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Blythe Duff in Good With People

The Traverse Theatre earlier today launched its 2012 festival programme, with eight world premieres and two Scottish premieres among its total of 19 festival shows and events.

The programme showcases new writing from some of the most important names in contemporary theatre. A flagship double bill contrasts pieces by two major Scottish playwrights: David Greig’s The Letter of Last Resort, about a future Prime Minister struggling with her vision of the future, with David Harrower’s Good With People, in which a man returns to a past he’s been trying to avoid.

Morning, a dark coming-of-age drama, is the first play for young people by Simon Stephens, and its production by the Lyric Hammersmith performed by the Lyric Young Company is directed by Sean Holmes. Bill Paterson and Dearbhla Molloy star in And No More Shall We Part, a moving look at a fracturing relationship by Australian playwright Tom Holloway.

Two erstwhile comedians also tread the boards of Traverse 1. There’s a new show from Daniel Kitson, at the moment given the title As of 1.52GMT on Friday April 27th 2012, This Show Has No Title, although Kitson has admitted that he is yet to write it – he will think about it in June, work on it in July and perform it in August. And political activist Mark Thomas turns the spotlight on himself and his family in the world premiere of Bravo Figaro!, which focuses on his father.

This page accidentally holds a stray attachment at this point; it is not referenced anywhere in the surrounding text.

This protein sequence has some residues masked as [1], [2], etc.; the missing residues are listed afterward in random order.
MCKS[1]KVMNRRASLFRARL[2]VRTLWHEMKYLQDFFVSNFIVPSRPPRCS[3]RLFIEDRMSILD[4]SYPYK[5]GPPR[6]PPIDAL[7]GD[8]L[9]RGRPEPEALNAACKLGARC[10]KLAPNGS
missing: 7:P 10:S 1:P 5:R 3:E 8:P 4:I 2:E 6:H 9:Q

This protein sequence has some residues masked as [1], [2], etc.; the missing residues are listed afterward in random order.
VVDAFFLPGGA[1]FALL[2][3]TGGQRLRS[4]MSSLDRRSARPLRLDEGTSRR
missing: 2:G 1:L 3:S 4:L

Belgian troublemakers Ontroerend Goed return to the Traverse for the final part of their trilogy on youth, All That Is Wrong, which follows the acclaimed Once and For All We’re Gonna Tell You Who We Are So Shut Up and Listen and Teenage Riot. And award-winning writer Chris Goode collaborates with the Unicorn Theatre on Monkey Bars, a verbatim piece based on 30 children aged eight to ten talking about their lives.

There are two productions performed at the Scottish Book Trust aimed specifically at children: Shona Reppe’s puppetry piece The Curious Scrapbook of Josephine Bean and The Ballad of Pondlife McGurk from Catherine Wheels, who received wide acclaim for their sublime White.

Two emerging Scottish artists get prime slots in Traverse 2: Kieran Hurley with his look at 1990s rave culture, Beats, and Gary McNair with Born to Run. And there’s the return of breakfast theatre, with Dream Plays (Scenes from a Play I’ll Never Write), curated and directed by David Greig and Traverse Artistic Director Orla O’Loughlin, for which they’ve asked 12 of the UK’s most gifted playwrights to explore the world of dreams.

With a wealth of other productions and collaborations, contemporary opera, talks and cutting-edge political theatre, it’s a rich and compelling season.